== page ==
Like many others, I believe that we are far too insular in many parts of game development, and that increasing our underheard voices (including but not only women) has been a distressing serial failure. As the Guardian article points out though, our lack of diversity extends far beyond how women are represented in games or how many women we have in leadership positions in game development. This narrowing extends well into the kinds of games that get made — and thus the kinds of games that get played. The developers often serve a narrow audience, which further narrows the demographic pool of people who are interested in game development, which sets off a vicious cycle.

In the middle of this though is the problem that game developers, like anyone else, want to be paid for their work. Absent a wealthy and disinterested patron (please let me know if you find one of those), being paid requires running a business — and games are most definitely a business. Businesses are necessarily risk averse; the chances of complete failure are just too high otherwise. Creativity and diversity are inherently risky. Therefore most successful game companies will avoid creativity and diversity as much as possible, and in doing so end up contributing to the (at best) reluctant relationship with diversity, and the narrowing palette of game genres deemed worthy of consideration.

TL;DR: We want to be creative and diverse, but all the necessities of making games professionally are set against this.

What to do about this? I don’t know. I don’t have any answers.

I have a few hopes and hypotheses: for example that as we increase the diversity in the pool of developers, we’ll find new ways to make games without increasing our risk — and that maybe, just maybe, some of the wildly successful game companies we see today will look past their IPO or current stock price (I can dream) and actually invest a certain amount of their healthy profits on on-going,long-term R&D. You know, the kinds of things that fail a lot, but eventually give us iPhones, self-driving cars, or the ability to choose from dozens of movies on a trans-Atlantic flight — the very kinds of investment most game companies have little interest in making.

Dragon Con 2014

August 31, 2014

dragoncon logo

DragonCon ends tomorrow. It’s been terrific and honestly, somewhat eye-opening for me. It’s enormous (60,000+ people), with an unending number of talks and panels on anything connected to games, movies, fiction, and a ton of other topics. I spoke on a panel on Friday on “making awesome video games,” which was fun and easy duty.

It’s also sort of a concentrated geek Mardi Gras that takes over downtown Atlanta (the locals love it too, which is nice — they say it “makes Labor Day into Atlanta’s favorite holiday”). The lobbies of the Marriott, Hilton, Hyatt, and other hotels downtown are packed (and I mean packed, several floors deep) with people just about 24 hours a day. I’ve been to big conventions before, but nothing as concentrated as this.

There are people in costumes (“cosplay”), many stunningly elaborate, as far as the eye can see. They’re all made by fans of just about anything you can imagine. Some are sly jokes, but most are just unadulterated and un-self-conscious love for some character — or “property” as those of us on my side of the industry looking-glass tend to say.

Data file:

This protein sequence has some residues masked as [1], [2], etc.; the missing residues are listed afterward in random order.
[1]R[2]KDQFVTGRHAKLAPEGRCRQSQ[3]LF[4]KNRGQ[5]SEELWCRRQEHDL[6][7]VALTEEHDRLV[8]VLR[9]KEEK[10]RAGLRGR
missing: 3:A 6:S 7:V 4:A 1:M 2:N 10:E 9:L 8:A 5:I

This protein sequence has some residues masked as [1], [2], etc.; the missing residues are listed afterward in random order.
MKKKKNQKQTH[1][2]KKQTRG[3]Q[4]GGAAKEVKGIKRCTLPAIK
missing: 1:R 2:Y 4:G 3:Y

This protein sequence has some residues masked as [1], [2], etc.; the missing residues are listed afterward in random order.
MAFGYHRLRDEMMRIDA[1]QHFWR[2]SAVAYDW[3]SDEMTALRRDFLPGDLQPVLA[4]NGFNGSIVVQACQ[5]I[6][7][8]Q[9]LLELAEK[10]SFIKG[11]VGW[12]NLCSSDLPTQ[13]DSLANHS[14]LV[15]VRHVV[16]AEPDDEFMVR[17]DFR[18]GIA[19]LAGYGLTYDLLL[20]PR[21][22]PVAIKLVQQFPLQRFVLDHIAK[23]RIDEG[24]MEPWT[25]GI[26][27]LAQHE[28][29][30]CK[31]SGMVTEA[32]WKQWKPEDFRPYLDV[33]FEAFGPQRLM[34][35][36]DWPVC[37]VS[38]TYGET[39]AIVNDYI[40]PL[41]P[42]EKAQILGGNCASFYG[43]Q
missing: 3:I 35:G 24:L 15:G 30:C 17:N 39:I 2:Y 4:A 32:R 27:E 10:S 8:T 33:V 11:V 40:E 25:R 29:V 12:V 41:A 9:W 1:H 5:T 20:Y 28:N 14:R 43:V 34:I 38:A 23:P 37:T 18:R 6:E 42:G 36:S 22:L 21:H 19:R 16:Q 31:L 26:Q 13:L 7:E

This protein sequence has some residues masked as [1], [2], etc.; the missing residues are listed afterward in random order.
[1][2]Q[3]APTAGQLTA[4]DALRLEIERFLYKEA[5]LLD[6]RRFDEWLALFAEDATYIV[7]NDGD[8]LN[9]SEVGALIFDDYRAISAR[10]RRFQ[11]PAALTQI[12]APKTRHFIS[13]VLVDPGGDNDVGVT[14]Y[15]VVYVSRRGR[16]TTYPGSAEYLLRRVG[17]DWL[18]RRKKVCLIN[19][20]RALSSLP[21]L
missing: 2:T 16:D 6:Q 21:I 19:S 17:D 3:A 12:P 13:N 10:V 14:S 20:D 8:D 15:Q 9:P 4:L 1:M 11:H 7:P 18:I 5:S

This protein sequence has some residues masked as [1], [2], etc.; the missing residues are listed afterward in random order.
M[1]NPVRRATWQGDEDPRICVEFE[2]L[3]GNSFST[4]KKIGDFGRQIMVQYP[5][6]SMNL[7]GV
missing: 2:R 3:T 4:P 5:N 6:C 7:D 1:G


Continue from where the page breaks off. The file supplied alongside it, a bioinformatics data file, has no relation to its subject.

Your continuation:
On that note I have to say that being here has been a useful re-education for me: It’s helped me regain an understanding of the real joy people derive from fiction, shows, and games (my own little “Sullivan’s Travels” moment). Sure it’s all froth, but everyone knows that and they jump in anyway. People “like liking things,” as one TV character said, and being able to share that with others brings its own form of joy.

For my part, and at the behest of two of my daughters, both veterans of the convention, I put on a tux and a small arc reactor I made over the past few weeks, resulting in an older (but I’m told creditable) Tony Stark — or as one person said, “oh, you’re ‘The Most Interesting (iron)Man in the World!'” There will, I’m sure, be pictures.

And with any luck at all, I’ll be back next year.


November 6, 2013

I realize, for those few who check this blog, that I never mentioned where I am now.

Still in the SF Bay Area, geographically, but I’ve moved to Rumble Entertainment, where I’m now Creative Director. Rumble’s current game is KingsRoad, a very cool free-to-play fantasy RPG with excellent gameplay, graphics, and multiplayer. We’re working hard on expanding the features and world of KingsRoad. Of course, we have some other things in the works as well. Rumble has a terrific team of game veterans who, I’m happy to say, really get game design, supporting strong production values, and the importance of providing increasing depth in their games.

I’m continuing to work on my AI as well, and it looks like may be teaching again this winter. More on that soon.

One other thing: if you happen to see an ad below this post, well, it’s not mine, it’s from WordPress. They make their software freely available, so now and again we get to see ads. It’s the 21st Century.


GDC Trends: Anxiety and the bandwagon. Also, hats.

March 9, 2010

From the first day at GDC – I’m mainly attending the AI Summit and Social Games Summit.    Every year I watch and listen for trends, to get the vibe of where the game industry is and where it’s going.  Thus far, I’ve seen a few things – an unnerving anxiety, a fast-rolling bandwagon.  And hats.